Dave Meslin on Voter Apathy

I Disagree with his main premise as I truly do believe the modern world is one of apathetic potential voters who simply place other priorities ahead of voting and civic engagement. Voting used to be a major part of one’s personal identity and I feel the number of people that is still true for is rapidly shrinking. This website is about trying to re-engage voters, trying to make them understand why it all matters and should matter to them, and trying to work out how to make the whole system better overall.

Having said this, Meslin’s arguments for encouraging engagement in places where people are actually looking (newspapers, magazines, etc) is a good one. While it is very easy for people to look up information about politics and civics on the internet, in the newspapers and other avenues, they often don’t. Why not then try to make information available everywhere, all the time, as much as possible? Why not bombard the populace with ways to be engaged so that they have no choice but to feel a desire to participate?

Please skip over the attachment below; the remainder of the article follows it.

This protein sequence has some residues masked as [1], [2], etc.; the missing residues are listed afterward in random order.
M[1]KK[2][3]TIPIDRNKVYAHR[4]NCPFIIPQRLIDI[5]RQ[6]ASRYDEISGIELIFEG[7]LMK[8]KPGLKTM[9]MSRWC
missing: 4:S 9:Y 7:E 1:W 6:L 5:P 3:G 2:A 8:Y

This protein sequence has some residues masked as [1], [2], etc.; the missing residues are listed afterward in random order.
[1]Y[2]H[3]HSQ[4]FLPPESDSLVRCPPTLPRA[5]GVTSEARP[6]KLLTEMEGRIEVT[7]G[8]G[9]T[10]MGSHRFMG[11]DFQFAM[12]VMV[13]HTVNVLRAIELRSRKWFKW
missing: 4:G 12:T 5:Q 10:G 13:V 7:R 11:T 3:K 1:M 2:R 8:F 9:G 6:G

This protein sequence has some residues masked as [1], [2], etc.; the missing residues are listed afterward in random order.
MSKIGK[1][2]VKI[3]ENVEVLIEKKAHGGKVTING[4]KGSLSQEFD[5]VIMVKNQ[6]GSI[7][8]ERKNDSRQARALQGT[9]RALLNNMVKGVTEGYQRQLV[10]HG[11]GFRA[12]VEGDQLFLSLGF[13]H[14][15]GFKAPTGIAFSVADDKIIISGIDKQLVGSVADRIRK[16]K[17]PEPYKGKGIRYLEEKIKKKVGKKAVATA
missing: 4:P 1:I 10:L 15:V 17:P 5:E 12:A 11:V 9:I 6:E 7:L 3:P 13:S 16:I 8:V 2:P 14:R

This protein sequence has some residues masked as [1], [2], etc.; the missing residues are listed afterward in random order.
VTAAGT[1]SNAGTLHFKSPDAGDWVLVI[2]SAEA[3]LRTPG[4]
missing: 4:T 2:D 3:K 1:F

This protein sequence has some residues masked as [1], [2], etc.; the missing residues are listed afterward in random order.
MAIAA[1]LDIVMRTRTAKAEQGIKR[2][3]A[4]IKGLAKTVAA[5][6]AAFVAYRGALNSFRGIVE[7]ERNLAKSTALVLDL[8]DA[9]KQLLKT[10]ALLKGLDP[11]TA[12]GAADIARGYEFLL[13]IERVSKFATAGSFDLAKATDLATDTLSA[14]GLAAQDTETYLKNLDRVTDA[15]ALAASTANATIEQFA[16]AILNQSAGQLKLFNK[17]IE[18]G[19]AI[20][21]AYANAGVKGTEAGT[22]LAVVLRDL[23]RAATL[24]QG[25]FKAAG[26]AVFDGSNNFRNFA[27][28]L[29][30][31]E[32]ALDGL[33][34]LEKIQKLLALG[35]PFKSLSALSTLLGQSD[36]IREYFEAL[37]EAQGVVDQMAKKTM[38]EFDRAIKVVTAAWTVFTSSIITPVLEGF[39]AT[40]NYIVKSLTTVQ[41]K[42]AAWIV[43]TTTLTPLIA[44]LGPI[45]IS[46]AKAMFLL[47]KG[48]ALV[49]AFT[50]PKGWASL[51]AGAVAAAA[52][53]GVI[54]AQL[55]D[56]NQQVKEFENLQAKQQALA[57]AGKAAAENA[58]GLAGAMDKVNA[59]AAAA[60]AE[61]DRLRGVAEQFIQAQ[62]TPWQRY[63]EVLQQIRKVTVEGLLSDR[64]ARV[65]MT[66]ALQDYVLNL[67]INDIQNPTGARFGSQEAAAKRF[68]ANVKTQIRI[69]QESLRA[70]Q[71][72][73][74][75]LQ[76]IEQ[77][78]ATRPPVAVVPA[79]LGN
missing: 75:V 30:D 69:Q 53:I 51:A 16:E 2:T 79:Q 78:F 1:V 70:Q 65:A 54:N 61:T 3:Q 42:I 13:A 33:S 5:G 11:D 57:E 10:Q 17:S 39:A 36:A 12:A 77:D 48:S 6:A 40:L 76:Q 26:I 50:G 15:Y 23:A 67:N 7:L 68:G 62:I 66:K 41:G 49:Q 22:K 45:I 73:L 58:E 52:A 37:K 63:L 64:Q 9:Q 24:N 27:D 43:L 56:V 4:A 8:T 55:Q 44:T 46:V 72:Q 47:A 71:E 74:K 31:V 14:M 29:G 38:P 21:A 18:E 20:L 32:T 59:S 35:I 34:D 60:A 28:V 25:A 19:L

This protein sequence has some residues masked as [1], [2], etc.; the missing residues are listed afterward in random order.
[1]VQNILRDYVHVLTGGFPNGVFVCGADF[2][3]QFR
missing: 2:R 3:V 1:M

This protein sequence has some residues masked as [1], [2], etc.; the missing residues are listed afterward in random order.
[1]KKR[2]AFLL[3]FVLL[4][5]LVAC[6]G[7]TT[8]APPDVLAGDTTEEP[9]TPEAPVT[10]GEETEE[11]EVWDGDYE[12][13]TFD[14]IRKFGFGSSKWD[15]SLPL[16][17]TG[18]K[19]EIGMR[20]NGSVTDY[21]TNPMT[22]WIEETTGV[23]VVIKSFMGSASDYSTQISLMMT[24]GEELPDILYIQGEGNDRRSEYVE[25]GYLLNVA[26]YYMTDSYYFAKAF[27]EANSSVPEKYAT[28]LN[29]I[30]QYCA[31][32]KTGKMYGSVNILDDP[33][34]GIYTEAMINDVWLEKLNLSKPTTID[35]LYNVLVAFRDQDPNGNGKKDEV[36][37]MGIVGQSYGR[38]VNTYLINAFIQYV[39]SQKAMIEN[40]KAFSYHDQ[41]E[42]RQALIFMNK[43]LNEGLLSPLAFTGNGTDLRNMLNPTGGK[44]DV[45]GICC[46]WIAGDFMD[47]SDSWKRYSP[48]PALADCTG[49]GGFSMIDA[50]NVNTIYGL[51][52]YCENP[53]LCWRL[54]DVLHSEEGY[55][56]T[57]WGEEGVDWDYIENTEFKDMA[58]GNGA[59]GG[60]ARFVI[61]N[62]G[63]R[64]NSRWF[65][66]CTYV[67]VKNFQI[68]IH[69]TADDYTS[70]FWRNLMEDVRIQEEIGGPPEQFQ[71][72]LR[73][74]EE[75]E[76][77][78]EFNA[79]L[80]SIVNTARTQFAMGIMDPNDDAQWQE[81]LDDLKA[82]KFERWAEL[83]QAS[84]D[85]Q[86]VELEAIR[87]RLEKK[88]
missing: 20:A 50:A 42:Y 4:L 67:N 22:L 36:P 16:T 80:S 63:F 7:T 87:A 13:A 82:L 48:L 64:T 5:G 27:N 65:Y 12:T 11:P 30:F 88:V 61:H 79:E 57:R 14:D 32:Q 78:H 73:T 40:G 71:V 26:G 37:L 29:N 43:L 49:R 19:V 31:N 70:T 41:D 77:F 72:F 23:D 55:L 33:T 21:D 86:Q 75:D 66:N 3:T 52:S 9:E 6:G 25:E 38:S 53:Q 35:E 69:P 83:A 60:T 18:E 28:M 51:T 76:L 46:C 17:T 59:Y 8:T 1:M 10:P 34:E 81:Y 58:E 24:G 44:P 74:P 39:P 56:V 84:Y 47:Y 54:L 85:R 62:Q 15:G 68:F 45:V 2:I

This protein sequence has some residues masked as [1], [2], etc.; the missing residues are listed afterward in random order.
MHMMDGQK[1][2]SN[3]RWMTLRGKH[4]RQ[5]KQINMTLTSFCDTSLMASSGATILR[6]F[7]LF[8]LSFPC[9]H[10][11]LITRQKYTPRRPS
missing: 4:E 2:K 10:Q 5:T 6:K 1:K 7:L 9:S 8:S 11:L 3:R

My biggest complaint about those who do not participate is that it is so easy to do so. The internet, while not always accurate, is something the majority of Canadians have access to and it provides concise, quick information without ever having to get up out of your chair. People want the political process to be easy and it does not get easier than that. But while engagement is easier in our time than it has ever been in human history because of tools like the internet, people are still not getting involved. So I agree that we should remove all the barriers and obstacles possible so that people eventually have very little choice but to participate. In a world where everywhere you turn there are reminders of your link to the society beyond yourself, you are much more likely to remember your role in shaping that society and the ease with which you can do so.

One argument I agree with the most in Meslin’s presentation is the part about leadership. Leadership is voluntary. And I think this is what he missed overall in stating that it is the system and not the people that causes apathy. People lack this will to voluntarily become a part of the process. We do not live in Australia where there is compulsory voting and compulsory enrollment. Canadians have to decide they want to participate because they have the option to simply plug their ears and blindly go about their daily business. If we can make civil discourse part of the daily discussions of society at large by doing things like taking back public spaces, as he suggests, then maybe people will remember how important simply having the discussion really is.